5. Water. Let your child water it with a gentle stream from a watering can with a perforated nozzle.

Writing a Letter

Letter writing is a lost art, but it doesn't have to be. Toddlers can dictate a note to a family member or a friend (enhanced with drawings, of course), attach the stamp, and drop it into a mailbox. Older children can pen their own letters—and address envelopes. You can even teach them the five parts of a letter: date, greeting, body, closing, and signature.

Helping Someone Who's Choking

According to the American Heart Association, children as young as 9 can learn CPR. Programs such as Heimlich Heroes offer abdominal-thrust training resources for kids in the second grade and up.

Former EMT Andrea Saroza, a mom in Cumming, Georgia, started showing her kids the basics when they were just in preschool. "I had them practice on teddy bears," says Saroza. In 2019, those lessons paid off in a big way when her daughter Kiara Fernandez, now 14, saved her younger sister Jadah, 12, from choking in a restaurant when Saroza wasn't present.

To teach the Heimlich maneuver, Heimlich Heroes has a free, online 15-minute training broken into age-appropriate lessons. The basics, according to Heimlich Heroes, include:

  1. Ask the person if they are choking; if they can not answer, they require immediate help.
  2. Shout for help and tell someone to call 911.
  3. Begin the Heimlich maneuver—stand behind the choking person and wrap your hands around them. Next, make a clenched fist with one hand, and place the thumb side just above their belly button but below their rib cage. Finally, grasp your fist with your other hand and thrust it into their abdomen with quick inward and upward thrusts.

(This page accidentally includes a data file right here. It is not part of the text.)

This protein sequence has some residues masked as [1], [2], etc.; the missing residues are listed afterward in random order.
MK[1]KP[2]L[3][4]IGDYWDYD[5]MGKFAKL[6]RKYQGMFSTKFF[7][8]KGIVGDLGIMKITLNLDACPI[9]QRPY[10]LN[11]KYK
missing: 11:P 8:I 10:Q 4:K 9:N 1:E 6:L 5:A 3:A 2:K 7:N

4. Repeat until the object pops out.
boy in flannel shirt with bandage
Alexandra Grablewski

Treating a Wound

To ensure your child doesn't freak out when they see blood, avoid overreacting yourself. Giving them a game plan will also help distract them from the pain and come in handy when you're not around to kiss their boo-boos.

To treat a minor cut, the American Academy of Dermatology Association recommends:

  1. Washing your hands with soap and water to avoid contaminating the wound
  2. Washing the cut with soap and lukewarm water to remove dirt and debris
  3. Pressing firmly on the area with a clean cloth until it stops bleeding (usually one or two minutes)
  4. Applying petroleum jelly with a cotton swab to keep the wound moist
  5. Covering with an adhesive bandage or gauze and tape
girl looking at map
Priscilla Gragg

Navigating

If you've ever gotten lost following your GPS's turn-by-turn directions, you know why being able to read a map is essential—even if it's one on your phone. Let your child complete a treasure hunt, take up geocaching, or have them lead the way through the zoo or a museum. These activities will build your child's navigational skills.

Comparison Shopping

Learning to be a smart consumer takes practice. Try this three-step approach:

  1. Explain as you go. Mention prices out loud and talk about choices with your child: "I'm getting gas at the other station because it costs 10 cents less per gallon there." Share with them the things you'd like to have (say, the latest sneakers or tech) but don't buy because they're not in your budget.
  2. Let your child pay sometimes. Give your kid an allowance, and then designate certain items they're responsible for purchasing, such as new toys or video games. That gives your child a chance to manage their own money and experience the satisfaction of saving for something they want and then buying it.
  3. Play the grocery game. When supermarket shopping, in-store or online, challenge your kid to find the least expensive cereal brand.

Wrapping a Gift

Your child already loves giving presents, and wrapping them makes it even more satisfying. Preschoolers can help cut the paper and add tape. Kindergartners and older kids can complete additional steps with your help, like removing the price tag, finding the correct size box, and wrapping paper around the gift to ensure it fits before cutting it.

A version of this story previously appeared in Parents Latina.